• [0115]
    In FIG. 1,
  • [0116]
    1 is a lower substrate made of polyester on which a working electrode and an auxiliary electrode are formed;
  • [0117]
    2 to 5 are electrodes produced by screen-printing carbon/graphite, (where 2 is a first working electrode, 3 is a first auxiliary electrode, 4 is a second working electrode, and 5 is a second auxiliary electrode);
  • [0118]
    6 is an insulation cover which defines a first electrode part and a second electrode part, and defines areas of the first working electrode and the first auxiliary electrode identically;
  • [0119]
    7 is a reagent layer including a redox enzyme and an electron transfer mediator;
  • [0120]
    8 is an intermediate substrate which has the thickness of 0.10 mm and is provided with a microchannel sample cell part to guide a blood sample to be successively introduced into the first electrode part and the second electrode part, wherein the intermediate substrate plays a role in attaching the lower substrate and an upper substrate through an adhesive coated on both sides thereof;
  • [0121]
    9 is the upper substrate which is made of polyester and provided with an air outlet for allowing blood to be infiltrated into the microchannel sample cell part; and
  • [0122]
    10 is the air outlet.
  • Comparative Example 1 Production 1 of Planar Biosensor in which Areas of Working Electrode and Auxiliary Electrode for Measuring Hematocrit are not Defined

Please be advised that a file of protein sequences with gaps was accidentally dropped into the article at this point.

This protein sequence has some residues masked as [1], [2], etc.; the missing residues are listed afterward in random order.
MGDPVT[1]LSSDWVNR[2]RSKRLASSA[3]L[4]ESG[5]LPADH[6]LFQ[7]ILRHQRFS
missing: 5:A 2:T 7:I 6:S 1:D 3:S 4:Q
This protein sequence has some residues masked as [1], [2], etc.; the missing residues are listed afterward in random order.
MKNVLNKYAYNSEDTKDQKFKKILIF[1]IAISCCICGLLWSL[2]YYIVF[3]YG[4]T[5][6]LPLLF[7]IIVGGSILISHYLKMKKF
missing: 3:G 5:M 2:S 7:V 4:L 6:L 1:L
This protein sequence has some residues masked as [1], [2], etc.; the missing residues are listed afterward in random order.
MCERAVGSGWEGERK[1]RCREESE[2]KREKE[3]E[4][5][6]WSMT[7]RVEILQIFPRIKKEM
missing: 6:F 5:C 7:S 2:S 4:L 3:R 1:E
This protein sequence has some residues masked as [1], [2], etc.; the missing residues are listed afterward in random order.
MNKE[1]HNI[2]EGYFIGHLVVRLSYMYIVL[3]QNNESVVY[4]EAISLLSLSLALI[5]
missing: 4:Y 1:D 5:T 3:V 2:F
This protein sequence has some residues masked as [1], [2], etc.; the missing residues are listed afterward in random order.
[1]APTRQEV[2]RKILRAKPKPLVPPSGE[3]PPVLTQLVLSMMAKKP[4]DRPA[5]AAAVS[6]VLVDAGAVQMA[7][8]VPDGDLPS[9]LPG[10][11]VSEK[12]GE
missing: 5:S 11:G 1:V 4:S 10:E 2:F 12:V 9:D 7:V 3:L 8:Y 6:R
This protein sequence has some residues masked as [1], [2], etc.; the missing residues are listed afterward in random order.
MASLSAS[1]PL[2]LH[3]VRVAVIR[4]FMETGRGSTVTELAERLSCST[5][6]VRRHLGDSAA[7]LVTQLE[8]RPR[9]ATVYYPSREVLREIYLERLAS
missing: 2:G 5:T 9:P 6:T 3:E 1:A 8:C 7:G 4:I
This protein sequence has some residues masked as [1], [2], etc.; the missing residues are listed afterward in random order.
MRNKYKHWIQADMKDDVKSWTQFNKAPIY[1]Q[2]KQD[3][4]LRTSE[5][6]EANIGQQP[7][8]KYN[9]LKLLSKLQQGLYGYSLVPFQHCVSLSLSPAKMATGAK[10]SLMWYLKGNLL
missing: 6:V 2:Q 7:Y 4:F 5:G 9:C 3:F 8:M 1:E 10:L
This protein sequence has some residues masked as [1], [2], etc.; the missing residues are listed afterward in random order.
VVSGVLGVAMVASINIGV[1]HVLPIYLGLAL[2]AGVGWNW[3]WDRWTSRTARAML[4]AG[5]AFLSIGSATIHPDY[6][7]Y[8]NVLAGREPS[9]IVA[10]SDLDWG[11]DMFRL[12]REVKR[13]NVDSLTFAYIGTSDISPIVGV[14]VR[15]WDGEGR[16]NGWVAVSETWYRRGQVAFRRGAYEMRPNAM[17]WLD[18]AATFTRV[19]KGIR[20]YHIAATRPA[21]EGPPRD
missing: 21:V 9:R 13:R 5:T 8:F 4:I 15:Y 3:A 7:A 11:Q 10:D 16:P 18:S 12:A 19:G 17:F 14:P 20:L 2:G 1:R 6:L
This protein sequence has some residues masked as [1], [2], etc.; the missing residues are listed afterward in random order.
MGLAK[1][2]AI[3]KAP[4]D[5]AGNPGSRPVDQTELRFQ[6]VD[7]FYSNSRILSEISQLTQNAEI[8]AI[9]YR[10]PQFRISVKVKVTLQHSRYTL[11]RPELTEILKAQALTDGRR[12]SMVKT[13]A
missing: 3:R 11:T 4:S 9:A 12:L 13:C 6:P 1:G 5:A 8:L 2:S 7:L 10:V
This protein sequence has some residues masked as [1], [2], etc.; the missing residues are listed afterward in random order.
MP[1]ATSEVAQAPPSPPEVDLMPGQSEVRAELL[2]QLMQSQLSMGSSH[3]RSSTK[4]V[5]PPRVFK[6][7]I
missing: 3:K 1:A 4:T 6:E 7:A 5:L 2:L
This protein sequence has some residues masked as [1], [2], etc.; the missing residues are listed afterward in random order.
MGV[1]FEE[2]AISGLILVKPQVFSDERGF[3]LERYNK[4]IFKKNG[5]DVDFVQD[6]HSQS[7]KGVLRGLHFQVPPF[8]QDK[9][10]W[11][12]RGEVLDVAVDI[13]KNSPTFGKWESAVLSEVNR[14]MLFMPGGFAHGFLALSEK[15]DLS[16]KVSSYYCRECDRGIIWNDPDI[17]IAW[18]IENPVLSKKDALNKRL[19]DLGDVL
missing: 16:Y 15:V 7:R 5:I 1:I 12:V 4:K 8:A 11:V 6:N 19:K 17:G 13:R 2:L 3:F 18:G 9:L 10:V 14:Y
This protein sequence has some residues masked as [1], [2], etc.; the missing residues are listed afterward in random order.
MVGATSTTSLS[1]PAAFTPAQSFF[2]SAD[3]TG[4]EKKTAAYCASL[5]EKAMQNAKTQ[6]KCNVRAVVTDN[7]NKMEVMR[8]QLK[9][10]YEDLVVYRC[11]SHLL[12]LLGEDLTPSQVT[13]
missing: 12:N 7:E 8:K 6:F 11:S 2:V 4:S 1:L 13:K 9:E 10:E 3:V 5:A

• [0123]
    As illustrated in FIG. 3, a biosensor was produced by the same method as in Example 1, in which an insulation cover 6 is not disposed between a first working electrode and a second working electrode.
  • Comparative Example 2 Production 2 of Planar Biosensor in which Areas of Working Electrode and Auxiliary Electrode for Measuring Hematocrit are not Defined
  • [0124]
    As illustrated in FIG. 4, a biosensor was produced by the same method as in Example 1, in which an insulation cover 6 is provided such that first and second working electrodes are successively positioned with respect to a direction of a blood inflow direction and these electrodes are not defined by the insulation cover.
  • Experimental Example 1 Conductivity Measurement for Hematocrit
  • [0125]
    To investigate accuracy of hematocrit measurement of the biosensors produced in Example 1 and Comparative Examples 1 and 2, an experiment was performed as follows.
  • [0126]
    Specifically, 81 mV of peak-to-peak voltage with the AC frequency of 2.5 kHz was applied to a first electrode part, and conductivity of blood prepared to have hematocrit of 0, 10, 20 30, 40, 50, 60 and 70% was measured five times. The results were shown in table 1 below and FIGS. 8 to 10.